God is calling for us to respond to the gift and invitation he has given us in Jesus. The Kingdom of God is at hand. It’s a discipline rather than a chore – if I’m not making too fine a distinction in saying that. We are to be disciples.

The first step is to focus on God and slow down, if even just for a few minutes, to focus on Him and just ask for his leadership and blessing in everything we’ve got on our minds, on our hearts, on our to do lists, and on our calendars. We can each make a list of obvious wrongs we commit, but it’s also more subtle than that. The first rock, often a boulder in God’s path, is our desire to forge ahead based on our wits and experience. That is quite natural, we are wired for it, and it is also the first step in the wrong direction. Repentance is turning away from that path, following him first, which then puts our wits and experience, our gifts and talents, to work for him.

One of the key things to remember about Jesus is that his will is perfectly aligned with the Father’s.  That is where we need to be. Jesus took time out regularly to get quiet with his father to nurture that unity, and so must we.

Devotional time and praying through our prayer lists are also important, but we’ve got to be careful not to let even that become a chore, “I read through it, God! Check! Done!” The same holds true for our worship together.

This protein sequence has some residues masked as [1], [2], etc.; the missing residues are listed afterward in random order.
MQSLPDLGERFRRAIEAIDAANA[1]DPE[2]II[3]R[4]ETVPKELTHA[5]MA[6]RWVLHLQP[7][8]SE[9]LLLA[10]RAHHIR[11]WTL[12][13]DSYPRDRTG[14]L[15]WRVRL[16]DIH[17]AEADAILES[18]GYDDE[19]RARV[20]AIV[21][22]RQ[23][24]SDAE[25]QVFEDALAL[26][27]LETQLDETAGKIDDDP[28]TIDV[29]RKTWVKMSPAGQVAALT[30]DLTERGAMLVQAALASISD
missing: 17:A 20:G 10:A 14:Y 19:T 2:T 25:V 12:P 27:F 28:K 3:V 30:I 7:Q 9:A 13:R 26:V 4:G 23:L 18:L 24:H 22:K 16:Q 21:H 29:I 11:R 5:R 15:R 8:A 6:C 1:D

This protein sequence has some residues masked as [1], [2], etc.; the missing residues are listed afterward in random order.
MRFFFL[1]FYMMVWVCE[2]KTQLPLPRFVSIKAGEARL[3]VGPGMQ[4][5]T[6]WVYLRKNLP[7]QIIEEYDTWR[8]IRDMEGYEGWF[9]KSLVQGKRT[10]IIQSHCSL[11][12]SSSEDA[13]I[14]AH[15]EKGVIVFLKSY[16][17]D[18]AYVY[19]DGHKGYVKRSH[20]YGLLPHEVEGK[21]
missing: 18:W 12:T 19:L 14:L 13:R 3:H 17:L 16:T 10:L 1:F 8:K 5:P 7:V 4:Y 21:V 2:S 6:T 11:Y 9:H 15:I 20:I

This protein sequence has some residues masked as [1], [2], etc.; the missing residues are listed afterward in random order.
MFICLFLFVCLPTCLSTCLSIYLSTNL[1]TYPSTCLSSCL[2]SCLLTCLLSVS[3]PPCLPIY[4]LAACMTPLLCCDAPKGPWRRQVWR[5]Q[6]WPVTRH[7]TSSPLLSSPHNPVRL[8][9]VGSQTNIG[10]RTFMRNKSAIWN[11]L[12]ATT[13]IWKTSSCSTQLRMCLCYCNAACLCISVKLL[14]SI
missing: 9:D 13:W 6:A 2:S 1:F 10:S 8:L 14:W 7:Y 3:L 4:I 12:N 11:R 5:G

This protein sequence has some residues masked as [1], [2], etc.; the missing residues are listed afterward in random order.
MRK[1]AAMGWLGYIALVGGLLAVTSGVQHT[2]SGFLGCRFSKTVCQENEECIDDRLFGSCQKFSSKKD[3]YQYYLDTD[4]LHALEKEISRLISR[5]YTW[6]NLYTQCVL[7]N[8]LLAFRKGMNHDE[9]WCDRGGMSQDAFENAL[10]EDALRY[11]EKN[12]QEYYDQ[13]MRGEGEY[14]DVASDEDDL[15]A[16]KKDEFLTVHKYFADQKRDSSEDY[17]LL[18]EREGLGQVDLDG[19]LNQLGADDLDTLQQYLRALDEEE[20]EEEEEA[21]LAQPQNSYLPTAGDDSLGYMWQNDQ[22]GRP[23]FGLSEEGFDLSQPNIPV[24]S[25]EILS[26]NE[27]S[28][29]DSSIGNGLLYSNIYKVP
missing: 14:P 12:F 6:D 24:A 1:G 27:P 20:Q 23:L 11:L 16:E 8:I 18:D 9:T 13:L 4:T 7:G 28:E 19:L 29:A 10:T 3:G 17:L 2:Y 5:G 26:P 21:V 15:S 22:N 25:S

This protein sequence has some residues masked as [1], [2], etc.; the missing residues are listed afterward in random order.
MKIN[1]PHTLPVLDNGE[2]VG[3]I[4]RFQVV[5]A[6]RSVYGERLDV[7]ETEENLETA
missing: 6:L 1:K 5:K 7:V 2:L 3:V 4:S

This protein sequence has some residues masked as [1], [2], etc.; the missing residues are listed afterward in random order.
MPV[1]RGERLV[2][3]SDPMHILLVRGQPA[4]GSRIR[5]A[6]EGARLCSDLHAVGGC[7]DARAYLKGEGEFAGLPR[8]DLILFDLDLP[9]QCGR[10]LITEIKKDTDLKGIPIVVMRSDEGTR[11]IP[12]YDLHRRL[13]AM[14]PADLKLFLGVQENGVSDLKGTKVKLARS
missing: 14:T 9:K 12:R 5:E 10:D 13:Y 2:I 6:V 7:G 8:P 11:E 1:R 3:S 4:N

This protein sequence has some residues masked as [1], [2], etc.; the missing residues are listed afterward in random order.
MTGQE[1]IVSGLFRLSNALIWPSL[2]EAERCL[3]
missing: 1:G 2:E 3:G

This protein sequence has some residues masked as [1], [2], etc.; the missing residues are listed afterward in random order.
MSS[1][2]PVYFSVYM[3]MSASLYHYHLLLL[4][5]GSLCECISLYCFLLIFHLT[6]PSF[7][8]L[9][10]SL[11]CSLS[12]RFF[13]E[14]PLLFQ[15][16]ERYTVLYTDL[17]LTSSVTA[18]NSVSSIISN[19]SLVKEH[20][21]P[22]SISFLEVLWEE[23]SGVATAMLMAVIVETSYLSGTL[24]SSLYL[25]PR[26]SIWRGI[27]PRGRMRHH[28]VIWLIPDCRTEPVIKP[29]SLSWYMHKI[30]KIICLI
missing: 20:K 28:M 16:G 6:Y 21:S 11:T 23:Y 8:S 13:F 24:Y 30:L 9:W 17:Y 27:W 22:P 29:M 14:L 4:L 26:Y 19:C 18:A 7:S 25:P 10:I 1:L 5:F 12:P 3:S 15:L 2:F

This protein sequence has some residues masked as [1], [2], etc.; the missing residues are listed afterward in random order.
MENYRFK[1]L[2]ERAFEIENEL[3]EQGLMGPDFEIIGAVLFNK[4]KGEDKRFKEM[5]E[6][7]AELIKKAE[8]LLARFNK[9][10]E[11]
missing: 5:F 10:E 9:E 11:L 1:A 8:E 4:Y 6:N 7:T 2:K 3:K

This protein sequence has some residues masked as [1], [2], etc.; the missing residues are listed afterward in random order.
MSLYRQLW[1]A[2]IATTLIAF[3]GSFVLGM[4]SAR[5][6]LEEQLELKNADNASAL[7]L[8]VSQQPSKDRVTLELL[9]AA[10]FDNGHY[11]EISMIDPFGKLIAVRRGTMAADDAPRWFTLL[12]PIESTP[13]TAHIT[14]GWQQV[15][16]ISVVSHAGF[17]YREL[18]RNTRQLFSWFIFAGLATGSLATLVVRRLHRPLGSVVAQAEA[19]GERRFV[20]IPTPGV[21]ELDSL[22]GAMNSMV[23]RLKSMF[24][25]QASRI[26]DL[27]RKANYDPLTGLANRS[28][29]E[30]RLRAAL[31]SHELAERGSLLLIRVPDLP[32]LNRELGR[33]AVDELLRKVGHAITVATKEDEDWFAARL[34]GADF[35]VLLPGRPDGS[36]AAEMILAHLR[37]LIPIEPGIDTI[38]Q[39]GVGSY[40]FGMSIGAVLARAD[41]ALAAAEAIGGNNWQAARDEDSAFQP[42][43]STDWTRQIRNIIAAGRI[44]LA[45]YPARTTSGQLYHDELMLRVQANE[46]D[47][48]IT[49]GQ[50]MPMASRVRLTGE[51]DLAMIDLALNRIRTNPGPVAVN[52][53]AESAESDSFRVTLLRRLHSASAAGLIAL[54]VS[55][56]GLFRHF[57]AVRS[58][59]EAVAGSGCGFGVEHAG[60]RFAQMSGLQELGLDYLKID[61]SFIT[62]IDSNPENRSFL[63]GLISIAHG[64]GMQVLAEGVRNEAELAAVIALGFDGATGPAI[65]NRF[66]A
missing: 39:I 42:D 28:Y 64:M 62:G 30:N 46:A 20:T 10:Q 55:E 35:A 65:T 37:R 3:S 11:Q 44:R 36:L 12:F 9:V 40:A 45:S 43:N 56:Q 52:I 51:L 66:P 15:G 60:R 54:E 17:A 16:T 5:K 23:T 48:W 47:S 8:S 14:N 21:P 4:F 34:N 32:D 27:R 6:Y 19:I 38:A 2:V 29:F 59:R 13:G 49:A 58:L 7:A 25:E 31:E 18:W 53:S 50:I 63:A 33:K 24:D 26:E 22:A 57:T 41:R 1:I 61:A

Next is to engage his Word on a regular basis. It is important, especially in our “i” world where everything is served to us a la carte, that we not fall into the delusion that the God who created the universe is sitting around waiting for us to define him on our terms. We can go out and stare at a sunrise or a sunset or a lake and wonder at the majesty of God, but scripture helps us know and understand him and his will for us. Some of that comes reading and studying on our own. Some comes through our worship, and in Christian education.

It’s important to study scripture in community to gain perspective from each other as well as the saints who have gone before us and upon whose shoulders we stand in interpretation and application.

Prayer and studying his Word are the keys to knowing our path, knowing how we are astray, and knowing where we need to repent and how we must live.

This leads to the third and last point for today, which is to live out our prayers and study as best we can. As James wrote, “But be doers of the Word, and not hearers only, deceiving yourselves.” As we yield our wills to “Thy will be done”, we find God shaping us to respond more graciously and resolutely to the provocations that come to us from without and the temptations that well up from within. We find when we participate in acts of mercy and compassion in his name, be it at the Care Center or the Thrift Shop or volunteering in the schools or mission trips, to name a few, we see the glory of God in the faces of the people we serve – his people – as down or broken as they may be.

For such he is doing for us – as down or broken as we may be.

Prepare ye the way of The Lord.  Make his paths straight.